It's a shame Livermore has to go up against Big Tobacco, with its deep pockets and dedicated spin doctors, in the city's effort to protect children.
On Monday, the Livermore City Council decided to put a referendum on the March 2020 ballot that seeks to overturn an ordinance that would ban sales of all flavored tobacco products and seriously restrict businesses selling electronic smoking devices.
The cost to Livermore taxpayers to put it on the ballot is still unknown, but will more than likely be in the hundreds of thousands of dollars.
Shortly after the ordinance was unanimously approved by the City Council in June, JUUL Labs, the dominant e-cigarette company, responded with a petition-signing campaign seeking a referendum.
Vaping is, unfortunately, very popular with teens in the Tri-Valley and around the country.
For example, the 2017-18 Healthy Kids survey found that 30% of Livermore 11th-graders have used electronic nicotine devices (ENDs) such as electronic cigarettes. The Pleasanton school district's 2017-18 Healthy Kids survey shows the same 30% of Pleasanton 11th-graders have used ENDs.
The popularity has increased dramatically in a short amount of time. The question about e-cigarettes wasn't even included in the 2016-17 Healthy Kids survey.
Tobacco use by teens had significantly decreased over the past few years, which led many parents, politicians and public health advocates to accuse JUUL of specifically targeting teens and fueling a vaping craze to create lifelong customers.
The products do appear to be designed for and marketed to youths. The tobacco is flavored to make it more palatable. There are more than 15,500 flavors of tobacco such as gummy bear, mint, creme brulee, cotton candy and strawberry.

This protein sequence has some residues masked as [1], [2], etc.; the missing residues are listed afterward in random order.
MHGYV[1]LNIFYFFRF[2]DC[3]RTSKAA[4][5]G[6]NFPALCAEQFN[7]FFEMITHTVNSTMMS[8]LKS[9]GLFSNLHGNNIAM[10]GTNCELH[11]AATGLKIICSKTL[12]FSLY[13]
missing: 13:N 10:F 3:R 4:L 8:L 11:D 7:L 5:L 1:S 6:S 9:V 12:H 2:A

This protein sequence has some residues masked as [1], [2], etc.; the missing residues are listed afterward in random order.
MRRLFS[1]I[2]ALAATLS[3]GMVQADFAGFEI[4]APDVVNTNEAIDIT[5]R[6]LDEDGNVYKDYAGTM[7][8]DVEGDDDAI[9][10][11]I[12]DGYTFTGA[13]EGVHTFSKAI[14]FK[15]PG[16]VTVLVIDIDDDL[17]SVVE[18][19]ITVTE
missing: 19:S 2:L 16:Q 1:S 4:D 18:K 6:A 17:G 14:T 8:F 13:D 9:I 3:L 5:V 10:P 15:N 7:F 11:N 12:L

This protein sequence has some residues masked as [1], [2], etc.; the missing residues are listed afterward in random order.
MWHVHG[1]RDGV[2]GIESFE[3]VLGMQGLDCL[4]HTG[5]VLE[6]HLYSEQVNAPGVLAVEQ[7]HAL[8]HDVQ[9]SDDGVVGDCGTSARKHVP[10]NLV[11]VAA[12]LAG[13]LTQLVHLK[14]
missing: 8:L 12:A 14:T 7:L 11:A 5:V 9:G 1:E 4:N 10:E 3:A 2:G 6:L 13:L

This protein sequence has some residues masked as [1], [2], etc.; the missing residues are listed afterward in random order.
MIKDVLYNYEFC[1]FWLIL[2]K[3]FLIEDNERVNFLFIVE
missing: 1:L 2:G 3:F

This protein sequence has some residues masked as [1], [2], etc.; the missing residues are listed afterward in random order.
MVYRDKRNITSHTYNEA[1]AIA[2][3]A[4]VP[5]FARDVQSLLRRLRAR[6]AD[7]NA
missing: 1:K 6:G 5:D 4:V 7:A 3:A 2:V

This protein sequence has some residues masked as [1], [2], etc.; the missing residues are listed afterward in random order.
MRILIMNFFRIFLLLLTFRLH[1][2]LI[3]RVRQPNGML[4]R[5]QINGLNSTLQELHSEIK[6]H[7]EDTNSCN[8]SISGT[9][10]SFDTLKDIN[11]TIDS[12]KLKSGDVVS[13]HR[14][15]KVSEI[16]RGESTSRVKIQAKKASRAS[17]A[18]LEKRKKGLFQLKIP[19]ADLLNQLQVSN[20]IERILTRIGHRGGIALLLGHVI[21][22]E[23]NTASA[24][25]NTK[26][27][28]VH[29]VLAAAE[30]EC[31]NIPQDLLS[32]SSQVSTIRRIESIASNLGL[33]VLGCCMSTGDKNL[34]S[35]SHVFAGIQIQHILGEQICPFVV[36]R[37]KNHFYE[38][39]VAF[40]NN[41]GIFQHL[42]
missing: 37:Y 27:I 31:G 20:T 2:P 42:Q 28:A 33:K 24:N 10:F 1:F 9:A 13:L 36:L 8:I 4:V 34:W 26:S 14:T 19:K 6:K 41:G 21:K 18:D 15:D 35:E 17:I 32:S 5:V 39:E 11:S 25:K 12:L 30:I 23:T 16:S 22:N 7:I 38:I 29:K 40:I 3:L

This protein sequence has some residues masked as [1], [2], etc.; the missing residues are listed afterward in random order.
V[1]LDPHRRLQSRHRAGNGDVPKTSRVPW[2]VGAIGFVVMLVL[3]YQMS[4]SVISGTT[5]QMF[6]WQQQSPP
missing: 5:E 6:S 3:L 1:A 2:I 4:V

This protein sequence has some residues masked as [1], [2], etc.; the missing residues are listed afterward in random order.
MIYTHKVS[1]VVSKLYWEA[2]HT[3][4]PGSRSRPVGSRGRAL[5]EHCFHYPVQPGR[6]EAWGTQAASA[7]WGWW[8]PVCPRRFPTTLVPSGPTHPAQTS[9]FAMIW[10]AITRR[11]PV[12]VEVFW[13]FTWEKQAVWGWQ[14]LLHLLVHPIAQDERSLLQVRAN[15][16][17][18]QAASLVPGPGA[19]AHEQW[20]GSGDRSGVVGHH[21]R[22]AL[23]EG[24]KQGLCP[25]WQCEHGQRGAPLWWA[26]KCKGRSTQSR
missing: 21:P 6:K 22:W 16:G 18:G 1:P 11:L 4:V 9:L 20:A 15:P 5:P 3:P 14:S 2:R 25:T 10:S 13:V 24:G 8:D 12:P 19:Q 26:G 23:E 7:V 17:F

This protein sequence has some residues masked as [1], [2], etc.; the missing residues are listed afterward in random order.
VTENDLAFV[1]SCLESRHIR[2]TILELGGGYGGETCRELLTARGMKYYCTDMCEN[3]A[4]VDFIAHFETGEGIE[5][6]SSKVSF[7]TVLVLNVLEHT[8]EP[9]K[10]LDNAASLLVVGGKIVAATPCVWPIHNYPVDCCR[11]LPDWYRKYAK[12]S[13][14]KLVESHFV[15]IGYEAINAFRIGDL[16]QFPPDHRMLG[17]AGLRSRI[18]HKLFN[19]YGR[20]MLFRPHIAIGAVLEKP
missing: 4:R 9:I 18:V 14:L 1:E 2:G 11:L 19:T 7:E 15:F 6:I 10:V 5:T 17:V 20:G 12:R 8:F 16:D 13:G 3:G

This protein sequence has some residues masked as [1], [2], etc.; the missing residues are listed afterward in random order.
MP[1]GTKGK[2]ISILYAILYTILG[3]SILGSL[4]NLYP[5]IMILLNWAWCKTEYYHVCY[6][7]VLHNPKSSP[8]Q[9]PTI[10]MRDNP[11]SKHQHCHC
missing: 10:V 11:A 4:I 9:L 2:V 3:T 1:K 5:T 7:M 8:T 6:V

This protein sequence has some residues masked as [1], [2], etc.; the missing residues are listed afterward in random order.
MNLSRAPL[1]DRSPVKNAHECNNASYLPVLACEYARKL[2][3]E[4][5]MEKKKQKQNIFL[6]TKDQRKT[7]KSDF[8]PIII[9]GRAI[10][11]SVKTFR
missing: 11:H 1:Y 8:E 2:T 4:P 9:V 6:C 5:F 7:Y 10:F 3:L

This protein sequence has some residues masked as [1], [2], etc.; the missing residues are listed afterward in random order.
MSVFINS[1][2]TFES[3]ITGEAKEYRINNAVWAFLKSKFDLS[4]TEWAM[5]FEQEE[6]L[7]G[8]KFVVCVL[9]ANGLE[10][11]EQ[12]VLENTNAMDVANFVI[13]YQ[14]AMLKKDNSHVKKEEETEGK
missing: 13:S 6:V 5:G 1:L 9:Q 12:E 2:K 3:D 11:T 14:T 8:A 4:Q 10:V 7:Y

Marketing strategies include heavy use of social media, advertisements featuring young people and free-taste parties.
Seeing this startling trend among young people, the Pleasanton Unified School District trustees wisely approved a recent resolution forbidding tobacco and vaping devices on its campuses and during school-related activities. They also encouraged the Pleasanton community to come together to ensure the health of its young people.
Although marketed as a better alternative to traditional cigarettes because it has fewer toxic and carcinogenic chemicals, vaping is still dangerous. Just last week, the Centers for Disease Control and Prevention reported that as many as 450 cases of serious lung disease have been linked to e-cigarette use.
And tobacco contains nicotine, an addictive chemical that immediately alters the biochemistry of the body and brain.
According to Dr. Jonathan Winickoff, a Harvard Medical School professor of pediatrics and a tobacco control researcher, "For young people, nicotine addiction can cause substantial damage to the developing brain, including lasting impairment to memory and attention span, and increased psychiatric conditions such as depression and anxiety."
Parents, educators and health-care providers know vapor is dangerous -- especially for young people.
It is unfortunate that an action taken by the city of Livermore at the behest of the residents is being challenged by people driven solely by financial gain.
Even more unfortunate is that the taxpayers will foot the bill.
Making flavored tobacco and vaping devices less accessible to teens is a laudable effort. We appreciate that the Livermore council didn't roll over and repeal the ordinance with the threat of going up against a well-funded behemoth like JUUL.
Now, Livermore's residents will get to decide.